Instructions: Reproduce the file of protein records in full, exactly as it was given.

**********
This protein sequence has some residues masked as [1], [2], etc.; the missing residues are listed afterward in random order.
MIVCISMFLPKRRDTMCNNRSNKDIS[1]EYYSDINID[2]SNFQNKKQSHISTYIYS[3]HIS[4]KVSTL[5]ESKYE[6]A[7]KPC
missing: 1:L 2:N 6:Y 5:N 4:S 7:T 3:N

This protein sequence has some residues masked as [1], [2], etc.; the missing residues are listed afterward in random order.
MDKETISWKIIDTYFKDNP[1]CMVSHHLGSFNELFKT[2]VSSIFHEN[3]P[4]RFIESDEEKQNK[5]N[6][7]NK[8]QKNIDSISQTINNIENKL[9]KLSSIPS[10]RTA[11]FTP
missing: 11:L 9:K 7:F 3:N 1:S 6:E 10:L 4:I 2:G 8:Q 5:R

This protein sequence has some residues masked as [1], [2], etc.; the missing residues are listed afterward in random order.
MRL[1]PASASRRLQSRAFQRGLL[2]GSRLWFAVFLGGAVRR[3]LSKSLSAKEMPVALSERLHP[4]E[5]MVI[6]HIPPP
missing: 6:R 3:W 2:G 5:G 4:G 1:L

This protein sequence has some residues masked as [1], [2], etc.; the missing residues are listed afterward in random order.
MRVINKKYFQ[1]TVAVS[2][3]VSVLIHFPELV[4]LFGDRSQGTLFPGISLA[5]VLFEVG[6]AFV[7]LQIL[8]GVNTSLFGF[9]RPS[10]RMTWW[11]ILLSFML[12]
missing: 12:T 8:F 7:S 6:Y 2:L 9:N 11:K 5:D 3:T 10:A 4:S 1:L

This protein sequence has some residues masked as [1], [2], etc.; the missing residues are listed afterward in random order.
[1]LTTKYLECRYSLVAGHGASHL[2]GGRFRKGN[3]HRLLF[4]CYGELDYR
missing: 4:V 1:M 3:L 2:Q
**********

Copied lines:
This protein sequence has some residues masked as [1], [2], etc.; the missing residues are listed afterward in random order.
MIVCISMFLPKRRDTMCNNRSNKDIS[1]EYYSDINID[2]SNFQNKKQSHISTYIYS[3]HIS[4]KVSTL[5]ESKYE[6]A[7]KPC
missing: 1:L 2:N 6:Y 5:N 4:S 7:T 3:N

This protein sequence has some residues masked as [1], [2], etc.; the missing residues are listed afterward in random order.
MDKETISWKIIDTYFKDNP[1]CMVSHHLGSFNELFKT[2]VSSIFHEN[3]P[4]RFIESDEEKQNK[5]N[6][7]NK[8]QKNIDSISQTINNIENKL[9]KLSSIPS[10]RTA[11]FTP
missing: 11:L 9:K 7:F 3:N 1:S 6:E 10:L 4:I 2:G 8:Q 5:R

This protein sequence has some residues masked as [1], [2], etc.; the missing residues are listed afterward in random order.
MRL[1]PASASRRLQSRAFQRGLL[2]GSRLWFAVFLGGAVRR[3]LSKSLSAKEMPVALSERLHP[4]E[5]MVI[6]HIPPP
missing: 6:R 3:W 2:G 5:G 4:G 1:L

This protein sequence has some residues masked as [1], [2], etc.; the missing residues are listed afterward in random order.
MRVINKKYFQ[1]TVAVS[2][3]VSVLIHFPELV[4]LFGDRSQGTLFPGISLA[5]VLFEVG[6]AFV[7]LQIL[8]GVNTSLFGF[9]RPS[10]RMTWW[11]ILLSFML[12]
missing: 12:T 8:F 7:S 6:Y 2:L 9:N 11:K 5:D 3:T 10:A 4:S 1:L

This protein sequence has some residues masked as [1], [2], etc.; the missing residues are listed afterward in random order.
[1]LTTKYLECRYSLVAGHGASHL[2]GGRFRKGN[3]HRLLF[4]CYGELDYR
missing: 4:V 1:M 3:L 2:Q